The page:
Did you know Sojourner Truth was born in Ulster County, NY? I didn’t until I moved here. She was born ca. 1797 and lived with a Dutch family in her early years, speaking Dutch as her native language. We can find her parents, her brother and her in the inventory of her owner’s estate, listed as Isabella. She was sold a few times, each time to another owner in Ulster County. The year before slaves were freed in New York state, she walked away from her master because he reneged on his promise to set her free a year early. She walked to the Van Wagenen family, her neighbors, and they bought her freedom. She became one of the most engaging Abolitionist speakers in the county.
Slavery in New York was abolished in 1827, a few decades later than the New England states and a few decades sooner than the Southern states. For genealogy research, slaves in New York can be found listed in census records, wills, estate inventories, and even letters written among family members. I have a letter written to my g-g-g grandfather Jonathan Hawkins on Long Island from his neighbor’s son in 1817. Jonathan was the executor of the neighbor’s will and guardian to his two sons. The son inquired what had happened to his father’s slave Meanor and her child when his mother remarried. As her new owner, he wanted to fulfill his obligations to support them, and yet he preferred to give them their freedom.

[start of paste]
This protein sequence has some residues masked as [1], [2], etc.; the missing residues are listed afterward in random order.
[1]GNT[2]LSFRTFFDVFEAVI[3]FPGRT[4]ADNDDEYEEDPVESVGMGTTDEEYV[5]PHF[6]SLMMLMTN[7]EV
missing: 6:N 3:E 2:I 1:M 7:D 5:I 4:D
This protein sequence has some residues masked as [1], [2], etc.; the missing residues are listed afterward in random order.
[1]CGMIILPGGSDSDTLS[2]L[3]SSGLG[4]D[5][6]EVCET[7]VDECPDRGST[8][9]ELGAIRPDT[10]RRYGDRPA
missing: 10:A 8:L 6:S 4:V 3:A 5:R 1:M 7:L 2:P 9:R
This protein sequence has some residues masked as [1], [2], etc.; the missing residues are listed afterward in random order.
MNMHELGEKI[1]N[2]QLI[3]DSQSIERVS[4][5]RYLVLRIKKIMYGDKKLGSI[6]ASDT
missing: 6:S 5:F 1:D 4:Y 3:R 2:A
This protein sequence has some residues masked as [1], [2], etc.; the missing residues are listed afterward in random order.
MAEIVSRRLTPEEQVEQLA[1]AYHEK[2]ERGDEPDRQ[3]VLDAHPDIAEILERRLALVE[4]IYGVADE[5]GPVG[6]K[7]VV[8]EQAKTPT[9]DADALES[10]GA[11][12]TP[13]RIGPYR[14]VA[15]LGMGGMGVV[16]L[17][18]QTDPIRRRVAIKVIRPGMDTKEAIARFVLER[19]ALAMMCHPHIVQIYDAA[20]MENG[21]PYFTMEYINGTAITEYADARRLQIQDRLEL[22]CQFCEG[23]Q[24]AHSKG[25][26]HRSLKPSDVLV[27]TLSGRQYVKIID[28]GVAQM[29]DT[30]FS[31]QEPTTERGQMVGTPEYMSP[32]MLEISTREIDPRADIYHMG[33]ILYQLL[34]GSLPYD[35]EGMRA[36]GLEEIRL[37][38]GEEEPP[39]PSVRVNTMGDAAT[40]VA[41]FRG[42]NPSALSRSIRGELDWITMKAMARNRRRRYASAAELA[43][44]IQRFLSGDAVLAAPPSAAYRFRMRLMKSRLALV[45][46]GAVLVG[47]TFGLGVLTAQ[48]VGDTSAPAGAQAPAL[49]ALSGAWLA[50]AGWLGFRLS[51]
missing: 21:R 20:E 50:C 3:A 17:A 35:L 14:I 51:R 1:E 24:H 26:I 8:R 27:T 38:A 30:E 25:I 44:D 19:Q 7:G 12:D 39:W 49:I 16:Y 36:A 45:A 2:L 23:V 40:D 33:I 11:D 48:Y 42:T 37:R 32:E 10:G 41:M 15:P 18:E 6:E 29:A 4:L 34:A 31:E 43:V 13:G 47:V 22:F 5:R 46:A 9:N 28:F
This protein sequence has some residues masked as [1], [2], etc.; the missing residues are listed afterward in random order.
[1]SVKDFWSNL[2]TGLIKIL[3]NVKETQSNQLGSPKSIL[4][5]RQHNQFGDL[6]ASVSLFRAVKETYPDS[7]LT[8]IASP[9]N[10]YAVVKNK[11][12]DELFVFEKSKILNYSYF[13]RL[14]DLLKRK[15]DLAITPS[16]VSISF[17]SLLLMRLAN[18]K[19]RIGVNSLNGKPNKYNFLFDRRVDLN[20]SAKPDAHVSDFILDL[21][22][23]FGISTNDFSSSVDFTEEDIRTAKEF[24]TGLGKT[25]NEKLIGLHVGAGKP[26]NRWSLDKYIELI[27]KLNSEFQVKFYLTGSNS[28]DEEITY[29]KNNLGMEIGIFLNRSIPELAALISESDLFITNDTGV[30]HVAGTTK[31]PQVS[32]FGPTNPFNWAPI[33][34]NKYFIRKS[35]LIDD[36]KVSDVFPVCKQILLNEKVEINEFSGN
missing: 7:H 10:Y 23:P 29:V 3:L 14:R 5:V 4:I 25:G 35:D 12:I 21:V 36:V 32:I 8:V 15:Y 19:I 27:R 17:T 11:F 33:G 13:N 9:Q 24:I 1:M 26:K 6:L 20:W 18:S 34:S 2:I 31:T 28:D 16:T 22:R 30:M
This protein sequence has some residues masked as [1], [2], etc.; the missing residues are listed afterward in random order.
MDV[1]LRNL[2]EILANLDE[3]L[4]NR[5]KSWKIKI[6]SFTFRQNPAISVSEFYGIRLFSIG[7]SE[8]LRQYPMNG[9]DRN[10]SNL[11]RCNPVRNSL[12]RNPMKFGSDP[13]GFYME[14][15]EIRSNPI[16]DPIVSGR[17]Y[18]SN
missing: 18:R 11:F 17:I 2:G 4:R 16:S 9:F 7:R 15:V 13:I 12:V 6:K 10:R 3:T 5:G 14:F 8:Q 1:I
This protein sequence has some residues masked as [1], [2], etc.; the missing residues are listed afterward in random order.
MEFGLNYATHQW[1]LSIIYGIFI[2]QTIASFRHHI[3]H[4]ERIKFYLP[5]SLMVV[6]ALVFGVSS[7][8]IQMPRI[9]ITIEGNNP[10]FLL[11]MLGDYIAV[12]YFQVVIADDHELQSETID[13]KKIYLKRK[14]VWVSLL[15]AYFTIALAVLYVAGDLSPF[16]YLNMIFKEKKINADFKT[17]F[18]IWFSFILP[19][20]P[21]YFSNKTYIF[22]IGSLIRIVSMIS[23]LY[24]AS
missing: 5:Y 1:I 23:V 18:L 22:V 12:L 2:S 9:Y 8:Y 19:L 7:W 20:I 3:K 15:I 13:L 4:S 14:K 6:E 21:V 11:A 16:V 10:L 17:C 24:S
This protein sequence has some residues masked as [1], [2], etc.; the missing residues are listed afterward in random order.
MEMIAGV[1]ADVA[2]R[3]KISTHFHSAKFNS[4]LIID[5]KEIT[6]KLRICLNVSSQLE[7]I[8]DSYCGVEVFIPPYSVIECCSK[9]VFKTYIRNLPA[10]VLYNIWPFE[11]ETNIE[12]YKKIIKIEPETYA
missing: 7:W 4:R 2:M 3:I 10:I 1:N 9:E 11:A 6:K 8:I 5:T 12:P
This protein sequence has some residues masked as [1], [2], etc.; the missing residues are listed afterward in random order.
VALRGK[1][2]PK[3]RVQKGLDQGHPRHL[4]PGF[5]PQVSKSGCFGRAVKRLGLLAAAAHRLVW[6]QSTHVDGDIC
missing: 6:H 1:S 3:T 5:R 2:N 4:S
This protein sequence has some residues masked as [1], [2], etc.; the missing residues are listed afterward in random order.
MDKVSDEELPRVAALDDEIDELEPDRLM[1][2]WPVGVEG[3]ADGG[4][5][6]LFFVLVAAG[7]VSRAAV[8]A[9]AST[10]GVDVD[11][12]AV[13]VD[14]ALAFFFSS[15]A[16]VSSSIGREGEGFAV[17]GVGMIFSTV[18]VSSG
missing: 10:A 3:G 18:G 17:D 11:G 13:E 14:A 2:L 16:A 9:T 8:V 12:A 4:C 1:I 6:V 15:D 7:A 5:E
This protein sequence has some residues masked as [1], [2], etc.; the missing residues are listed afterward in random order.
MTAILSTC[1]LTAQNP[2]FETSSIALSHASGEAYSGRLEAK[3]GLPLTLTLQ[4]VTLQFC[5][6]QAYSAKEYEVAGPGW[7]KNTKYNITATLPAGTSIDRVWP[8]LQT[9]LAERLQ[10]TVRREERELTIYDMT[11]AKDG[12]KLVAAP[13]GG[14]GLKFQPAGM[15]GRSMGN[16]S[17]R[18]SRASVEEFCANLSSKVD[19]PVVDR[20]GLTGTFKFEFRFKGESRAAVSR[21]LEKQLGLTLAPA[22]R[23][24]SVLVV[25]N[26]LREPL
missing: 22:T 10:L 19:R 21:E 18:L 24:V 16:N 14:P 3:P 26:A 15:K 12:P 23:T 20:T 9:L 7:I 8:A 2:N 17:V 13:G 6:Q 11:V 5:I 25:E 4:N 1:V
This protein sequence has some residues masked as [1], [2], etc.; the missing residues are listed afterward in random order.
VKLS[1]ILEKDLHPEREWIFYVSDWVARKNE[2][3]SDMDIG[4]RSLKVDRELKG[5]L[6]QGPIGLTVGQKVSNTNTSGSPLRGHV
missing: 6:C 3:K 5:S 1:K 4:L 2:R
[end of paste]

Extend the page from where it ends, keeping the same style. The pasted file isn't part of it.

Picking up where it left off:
Find out more about Sojourner Truth, her legacy and slave ancestry in New York on www.BlogTalkRadio.com/JaneEWilcox. Sojourner’s descendant Tom McLiechey, Ulster County historian Anne Gordon, and folk musician Bob Lusk joined me on an excellent show. Would you believe that Tom didn’t know he was a descendant of Sojourner until he was 30 years old? Amazing!